Yet long before President Trump, the militarization of the police was being shaped by fantasy and entertainment, with roots in 1960s Los Angeles. In 1965, after a white cop arrested a black man he suspected of drunken driving in a predominantly black neighborhood, the Watts riots resulted. Thousands of National Guard forces and policemen swarmed neighborhoods in South Los Angeles. It resembled the escalating and televised war in Vietnam.
A Los Angeles inspector, Daryl Gates, was persuaded that the department needed its own special-ops corps, with military equipment and outfits, so that cops could look and act like soldiers. He wanted to call the new units Special Weapons Attack Teams: SWAT. (He changed the name to Special Weapons and Tactics). This first SWAT trained on a Universal back lot, the same place “Adam-12” was about to enact its televised Los Angeles Police Department fictions.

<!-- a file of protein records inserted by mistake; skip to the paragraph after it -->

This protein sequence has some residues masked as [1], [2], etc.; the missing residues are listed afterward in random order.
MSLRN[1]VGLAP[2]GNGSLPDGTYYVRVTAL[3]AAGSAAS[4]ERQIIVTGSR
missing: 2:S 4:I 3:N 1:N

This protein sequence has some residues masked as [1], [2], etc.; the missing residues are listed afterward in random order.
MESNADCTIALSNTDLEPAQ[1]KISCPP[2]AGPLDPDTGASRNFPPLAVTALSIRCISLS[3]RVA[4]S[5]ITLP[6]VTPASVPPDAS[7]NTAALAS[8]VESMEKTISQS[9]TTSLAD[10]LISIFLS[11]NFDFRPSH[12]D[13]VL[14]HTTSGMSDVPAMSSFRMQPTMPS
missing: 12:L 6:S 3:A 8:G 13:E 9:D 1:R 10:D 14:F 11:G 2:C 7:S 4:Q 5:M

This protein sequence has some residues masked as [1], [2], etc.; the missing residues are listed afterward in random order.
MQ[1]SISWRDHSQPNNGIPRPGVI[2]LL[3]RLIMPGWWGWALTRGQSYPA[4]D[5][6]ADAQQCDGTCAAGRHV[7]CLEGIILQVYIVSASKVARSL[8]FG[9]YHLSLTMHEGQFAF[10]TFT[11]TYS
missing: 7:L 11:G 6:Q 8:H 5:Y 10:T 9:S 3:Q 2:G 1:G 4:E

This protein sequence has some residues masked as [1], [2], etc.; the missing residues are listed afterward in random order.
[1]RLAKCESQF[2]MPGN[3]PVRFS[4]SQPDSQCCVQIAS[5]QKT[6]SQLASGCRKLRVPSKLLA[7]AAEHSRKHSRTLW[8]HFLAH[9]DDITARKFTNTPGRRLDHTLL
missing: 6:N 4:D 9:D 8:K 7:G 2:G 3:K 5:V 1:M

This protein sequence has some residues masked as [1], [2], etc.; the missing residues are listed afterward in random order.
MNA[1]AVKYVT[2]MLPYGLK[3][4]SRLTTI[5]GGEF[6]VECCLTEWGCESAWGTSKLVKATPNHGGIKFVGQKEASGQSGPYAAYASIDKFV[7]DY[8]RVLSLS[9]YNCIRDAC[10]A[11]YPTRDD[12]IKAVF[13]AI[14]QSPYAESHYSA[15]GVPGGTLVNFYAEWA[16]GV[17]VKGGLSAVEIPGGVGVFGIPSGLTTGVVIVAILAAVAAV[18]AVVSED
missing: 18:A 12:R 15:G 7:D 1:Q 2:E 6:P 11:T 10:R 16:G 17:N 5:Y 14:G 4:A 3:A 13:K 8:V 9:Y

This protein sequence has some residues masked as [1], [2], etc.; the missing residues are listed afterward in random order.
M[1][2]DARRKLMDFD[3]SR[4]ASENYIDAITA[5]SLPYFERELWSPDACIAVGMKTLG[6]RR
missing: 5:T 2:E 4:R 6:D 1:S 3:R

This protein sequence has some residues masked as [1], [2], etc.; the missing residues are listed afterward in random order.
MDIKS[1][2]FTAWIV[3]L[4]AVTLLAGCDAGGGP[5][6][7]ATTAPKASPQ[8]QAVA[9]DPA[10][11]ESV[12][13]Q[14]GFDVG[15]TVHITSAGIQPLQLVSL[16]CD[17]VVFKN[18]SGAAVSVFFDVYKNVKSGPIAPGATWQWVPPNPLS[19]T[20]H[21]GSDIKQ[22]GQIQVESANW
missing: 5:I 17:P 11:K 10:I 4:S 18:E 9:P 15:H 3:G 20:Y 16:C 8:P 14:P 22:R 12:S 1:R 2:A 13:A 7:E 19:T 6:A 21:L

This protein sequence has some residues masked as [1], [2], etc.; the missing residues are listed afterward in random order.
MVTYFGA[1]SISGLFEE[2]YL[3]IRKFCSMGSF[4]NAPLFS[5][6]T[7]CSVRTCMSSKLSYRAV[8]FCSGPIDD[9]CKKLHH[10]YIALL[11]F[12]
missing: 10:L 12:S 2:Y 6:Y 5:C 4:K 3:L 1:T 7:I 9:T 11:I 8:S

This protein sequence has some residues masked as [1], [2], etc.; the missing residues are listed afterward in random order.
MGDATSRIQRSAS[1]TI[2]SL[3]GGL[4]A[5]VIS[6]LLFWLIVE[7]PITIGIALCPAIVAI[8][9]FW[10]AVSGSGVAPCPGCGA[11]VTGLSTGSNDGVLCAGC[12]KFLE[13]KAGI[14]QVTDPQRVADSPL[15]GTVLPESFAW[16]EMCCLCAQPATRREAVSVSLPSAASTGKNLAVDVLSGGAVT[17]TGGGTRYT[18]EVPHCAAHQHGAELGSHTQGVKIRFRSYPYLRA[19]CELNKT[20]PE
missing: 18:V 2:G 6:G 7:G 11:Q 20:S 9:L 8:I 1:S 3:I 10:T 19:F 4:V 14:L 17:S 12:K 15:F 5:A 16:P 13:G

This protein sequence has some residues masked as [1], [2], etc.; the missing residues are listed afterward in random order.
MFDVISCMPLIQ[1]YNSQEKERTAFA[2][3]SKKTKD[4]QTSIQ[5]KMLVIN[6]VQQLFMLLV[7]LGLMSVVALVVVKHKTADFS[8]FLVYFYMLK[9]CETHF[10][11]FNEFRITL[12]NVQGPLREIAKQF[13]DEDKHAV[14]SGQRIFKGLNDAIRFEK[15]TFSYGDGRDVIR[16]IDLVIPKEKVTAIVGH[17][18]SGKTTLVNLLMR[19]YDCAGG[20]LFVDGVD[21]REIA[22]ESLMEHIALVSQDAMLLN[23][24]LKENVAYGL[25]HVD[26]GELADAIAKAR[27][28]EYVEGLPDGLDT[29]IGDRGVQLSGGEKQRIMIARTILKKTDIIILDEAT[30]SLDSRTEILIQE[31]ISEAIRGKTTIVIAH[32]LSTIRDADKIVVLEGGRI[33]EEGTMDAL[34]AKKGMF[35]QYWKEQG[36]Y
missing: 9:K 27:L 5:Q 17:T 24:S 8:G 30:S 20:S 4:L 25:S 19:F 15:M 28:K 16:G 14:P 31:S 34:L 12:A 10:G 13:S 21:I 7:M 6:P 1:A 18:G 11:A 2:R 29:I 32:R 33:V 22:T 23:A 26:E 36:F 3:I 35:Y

After SWAT showed up in 1974 at a Los Angeles hide-out of the Symbionese Liberation Army, firing tear gas and thousands of rounds, all of it broadcast live on TV, the SWAT concept was ready for prime time. Literally: ABC started a dramatic series, “S.W.A.T.”
The show was an immediate hit, and encouraged police departments all over the United States to create their own special forces and acquire all that cool military gear. “Some departments caught onto the idea” of SWAT teams, The New York Times reported in 1975, “after watching the televised shootout between Los Angeles Police Department SWAT” and the S.L.A. Now, a year later, the article continued, “some departments have been stimulated into adopting a SWAT strategy by the weekly network television program that erroneously depicts SWAT teams getting involved in almost every phase of police operations.”